pg. 43 – Flavia notices that the ground has been shaking very frequently. She sees animals running away from the nearby mountain.

     

    This part refers to an item that really did exist in Rome – the signet ring. The signet ring allowed a Roman to sign contracts and do business. Therefore it is believable that Flavia’s father is so angry about losing the ring, because it is such an important item.

     

     

    These are all signs that the nearby mountain is more than just a mountain; it is a volcano. But the people in the city do not realize it is a volcano. This is a good example of dramatic irony – when the reader knows something that the characters in the book do not. And it is an example of foreshadowing, as the volcano will likely erupt soon. This scene also reminds me of the time when there was a small earthquake in East Aurora. Not many people felt it, but I did. I wasn’t scared though because it was so small. I think I would be scared if I was in Pompeii and the earth was trembling.

     

    Nota Bene – You must have a minimum of one journal entry per every 25 pages, always rounded down. So, if you read a book that is 150 pages long, you need at least 6 journal entries. If you read a book that is 303 pages long, you need at least 12 journal entries. If you read a book that is 345 pages long, you need at least 13 journal entries.

     

    You may choose from one of the following books:

    Roman Mysteries: The Thieves of Ostia, by Caroline Lawrence, 2001

    Roman Mysteries: The Secrets of Vesuvius, by Caroline Lawrence, 2001

    Roman Mysteries: The Pirates of Pompeii, by Caroline Lawrence, 2002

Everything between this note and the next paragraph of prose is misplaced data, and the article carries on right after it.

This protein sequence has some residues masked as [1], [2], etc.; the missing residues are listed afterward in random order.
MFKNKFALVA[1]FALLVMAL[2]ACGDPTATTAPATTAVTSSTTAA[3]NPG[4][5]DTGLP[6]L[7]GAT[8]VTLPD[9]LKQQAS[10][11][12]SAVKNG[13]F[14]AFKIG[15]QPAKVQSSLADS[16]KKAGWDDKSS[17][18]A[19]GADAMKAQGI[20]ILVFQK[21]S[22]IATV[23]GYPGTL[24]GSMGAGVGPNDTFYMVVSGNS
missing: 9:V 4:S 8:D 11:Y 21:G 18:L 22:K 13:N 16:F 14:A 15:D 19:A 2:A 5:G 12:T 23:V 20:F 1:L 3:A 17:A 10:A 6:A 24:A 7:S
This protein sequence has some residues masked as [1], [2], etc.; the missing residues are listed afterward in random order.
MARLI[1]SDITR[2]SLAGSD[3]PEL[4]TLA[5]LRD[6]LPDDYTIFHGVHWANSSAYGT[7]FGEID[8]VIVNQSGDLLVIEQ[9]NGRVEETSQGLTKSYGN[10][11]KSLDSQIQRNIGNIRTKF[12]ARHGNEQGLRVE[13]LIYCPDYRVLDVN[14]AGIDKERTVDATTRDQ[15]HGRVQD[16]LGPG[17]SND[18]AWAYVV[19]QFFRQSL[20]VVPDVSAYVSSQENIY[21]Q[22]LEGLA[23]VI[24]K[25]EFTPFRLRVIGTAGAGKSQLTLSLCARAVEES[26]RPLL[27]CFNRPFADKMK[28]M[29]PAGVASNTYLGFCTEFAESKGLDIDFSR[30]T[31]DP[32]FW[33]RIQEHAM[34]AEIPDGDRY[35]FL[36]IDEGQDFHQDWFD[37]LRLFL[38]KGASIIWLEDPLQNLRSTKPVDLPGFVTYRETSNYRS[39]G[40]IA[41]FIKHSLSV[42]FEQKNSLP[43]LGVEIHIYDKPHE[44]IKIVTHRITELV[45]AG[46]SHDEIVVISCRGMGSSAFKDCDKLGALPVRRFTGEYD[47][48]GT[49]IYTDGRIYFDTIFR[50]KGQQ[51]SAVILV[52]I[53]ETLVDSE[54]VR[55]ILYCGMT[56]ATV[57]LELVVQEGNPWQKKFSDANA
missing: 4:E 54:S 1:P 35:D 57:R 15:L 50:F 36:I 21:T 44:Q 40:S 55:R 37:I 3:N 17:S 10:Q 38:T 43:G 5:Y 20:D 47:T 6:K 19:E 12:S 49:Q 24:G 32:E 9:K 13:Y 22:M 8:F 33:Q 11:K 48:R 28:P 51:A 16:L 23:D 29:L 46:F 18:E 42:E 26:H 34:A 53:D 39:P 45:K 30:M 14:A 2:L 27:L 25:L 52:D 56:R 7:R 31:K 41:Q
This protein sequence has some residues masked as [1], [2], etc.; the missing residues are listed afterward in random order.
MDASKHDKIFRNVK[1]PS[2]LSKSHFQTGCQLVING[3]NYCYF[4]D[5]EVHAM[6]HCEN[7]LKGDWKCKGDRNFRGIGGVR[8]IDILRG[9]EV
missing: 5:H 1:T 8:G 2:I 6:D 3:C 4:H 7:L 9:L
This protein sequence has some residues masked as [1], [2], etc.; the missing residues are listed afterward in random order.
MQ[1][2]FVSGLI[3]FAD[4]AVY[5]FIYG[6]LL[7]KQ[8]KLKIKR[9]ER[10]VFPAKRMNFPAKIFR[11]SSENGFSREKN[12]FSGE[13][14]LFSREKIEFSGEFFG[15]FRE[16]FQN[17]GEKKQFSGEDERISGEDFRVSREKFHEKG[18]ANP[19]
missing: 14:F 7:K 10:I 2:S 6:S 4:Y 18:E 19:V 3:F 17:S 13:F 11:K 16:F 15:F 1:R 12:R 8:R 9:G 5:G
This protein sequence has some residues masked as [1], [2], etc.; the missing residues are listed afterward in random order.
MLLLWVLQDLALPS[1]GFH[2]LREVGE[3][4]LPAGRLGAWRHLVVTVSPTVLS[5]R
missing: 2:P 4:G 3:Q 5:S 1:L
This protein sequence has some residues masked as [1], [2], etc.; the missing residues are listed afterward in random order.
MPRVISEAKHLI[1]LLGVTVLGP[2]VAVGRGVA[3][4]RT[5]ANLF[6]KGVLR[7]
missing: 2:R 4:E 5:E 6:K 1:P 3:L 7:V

Roman Mysteries: The Assasins of Rome, by Caroline Lawrence, 2002

    Roman Mysteries: The Dolphins of Laurentum, by Caroline Lawrence, 2003

    Roman Mysteries: The Twelve Tasks of Flavia Gemina, by Caroline Lawrence, 2003

    Roman Mysteries: The Enemies of Jupiter, by Caroline Lawrence, 2003

    Roman Mysteries: The Gladiators from Capua, by Caroline Lawrence, 2004

    Roman Mysteries: The Colossus of Rhodes, by Caroline Lawrence, 2005

    Roman Mysteries: The Fugitive from Corinth, by Caroline Lawrence, 2005

    Roman Mysteries: The Sirens from Surrentum, by Caroline Lawrence, 2006

    Roman Mysteries: The Charioteer of Delphi, by Caroline Lawrence, 2006

    Roman Mysteries: The Slave-Girl from Jerusalem, by Caroline Lawrence, 2007

    Roman Mysteries: The Beggar of Volubilis, by Caroline Lawrence, 2008

    Roman Mysteries: The Scribes from Alexandria, by Caroline Lawrence, 2008

    Roman Mysteries: The Prophet from Ephesus, by Caroline Lawrence, 2008

    Roman Mysteries: The Man from Pomegranate Street, by Caroline Lawrence, 2009

    The Code of Romulus, by Caroline Lawrence, 2007

    Trimalchio’s Feast and Other Mini-Mysteries, by Caroline Lawrence, 2007

    The Legionary from Londinium and Other Mini-Mysteries, by Caroline Lawrence, 2010

    The Titan’s Curse, by Rick Riordan, 2007

    The Battle of the Labyrinth, by Rick Riordan, 2008

    The Last Olympian, by Rick Riordan, 2009

    The Storm Before the Storm, by Mike Duncan, 2018

    Tres Fabulae Horrificae, by Jocelyn Demuth, 2017